The price of the rights issue has been fixed at S$0.58 per share, which translates into a 39.3% discount versus the latest market price of S$0.955 yesterday. Tiger Airways was suspended from trading at 12.30pm yesterday, pending the announcement of the deal. The offer price also represents a 30.1% discount to the theoretical ex-rights price, which works out at S$0.83 based on the same closing price. The latter assumes that Tiger Airways will issue the maximum 273.4 million new shares, and that that approximately 1.3 million shares are issued prior to the rights issue either as a result of the exercise of vested options or in the form of performance shares.

Assuming the maximum number of shares is issued, the rights issue will account for just over 50% of the existing share capital.

The timetable has yet to be determined, but according to the source, the deal isn’t likely to open for subscription for another seven or eight weeks, which means there is a risk that the share price will continue to fall, potentially to a level where the discount is no longer attractive even to existing shareholders. In that case, Temasek and Singapore Airlines, will have to make good on their promises and pick up left-over shares to cover 90% of the issue. In a “worst-case” scenario (if no other shareholders buy shares) their combined stake in the company could increase to 56.7% from 40.2%.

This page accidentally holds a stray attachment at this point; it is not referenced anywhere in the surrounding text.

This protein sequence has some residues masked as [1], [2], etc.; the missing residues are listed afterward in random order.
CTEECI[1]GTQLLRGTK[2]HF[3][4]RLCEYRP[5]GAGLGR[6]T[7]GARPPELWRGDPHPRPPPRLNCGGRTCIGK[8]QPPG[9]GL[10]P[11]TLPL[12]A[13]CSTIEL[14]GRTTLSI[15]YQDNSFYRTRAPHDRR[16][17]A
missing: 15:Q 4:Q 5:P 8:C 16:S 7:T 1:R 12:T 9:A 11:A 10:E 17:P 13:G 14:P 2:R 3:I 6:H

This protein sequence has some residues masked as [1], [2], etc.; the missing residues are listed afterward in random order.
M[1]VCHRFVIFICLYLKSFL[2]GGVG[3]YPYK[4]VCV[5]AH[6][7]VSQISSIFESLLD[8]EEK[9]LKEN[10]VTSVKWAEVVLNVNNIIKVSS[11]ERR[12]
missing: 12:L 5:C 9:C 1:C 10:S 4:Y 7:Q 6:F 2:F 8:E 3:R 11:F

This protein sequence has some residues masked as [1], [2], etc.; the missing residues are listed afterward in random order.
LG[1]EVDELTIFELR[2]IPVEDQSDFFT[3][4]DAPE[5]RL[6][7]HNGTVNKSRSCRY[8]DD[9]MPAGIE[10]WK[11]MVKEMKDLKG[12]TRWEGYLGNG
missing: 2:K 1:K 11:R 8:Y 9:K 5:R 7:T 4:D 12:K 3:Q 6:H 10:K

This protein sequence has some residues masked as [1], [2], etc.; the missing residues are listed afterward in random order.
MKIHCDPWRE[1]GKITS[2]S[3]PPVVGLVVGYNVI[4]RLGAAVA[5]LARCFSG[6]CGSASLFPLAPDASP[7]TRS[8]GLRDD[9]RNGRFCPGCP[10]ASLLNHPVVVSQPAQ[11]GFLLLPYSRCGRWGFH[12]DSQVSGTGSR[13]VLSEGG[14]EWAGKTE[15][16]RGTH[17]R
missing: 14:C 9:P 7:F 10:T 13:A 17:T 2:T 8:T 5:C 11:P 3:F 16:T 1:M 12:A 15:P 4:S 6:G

In a separate announcement, Singapore Airlines said that in case it will need to take up both its pro-rata entitlement and its excess rights commitment, it will need to fork out approximately S$129.8 million, which it will be able to satisfy from existing funds. It noted that its undertaking is in line with its commitment to support Tiger Airways and will enable it to remain a major shareholder. It said it is “confident of the long-term prospects of Tiger Airways in the low-cost segment of the aviation industry and is committed to its long-term growth.”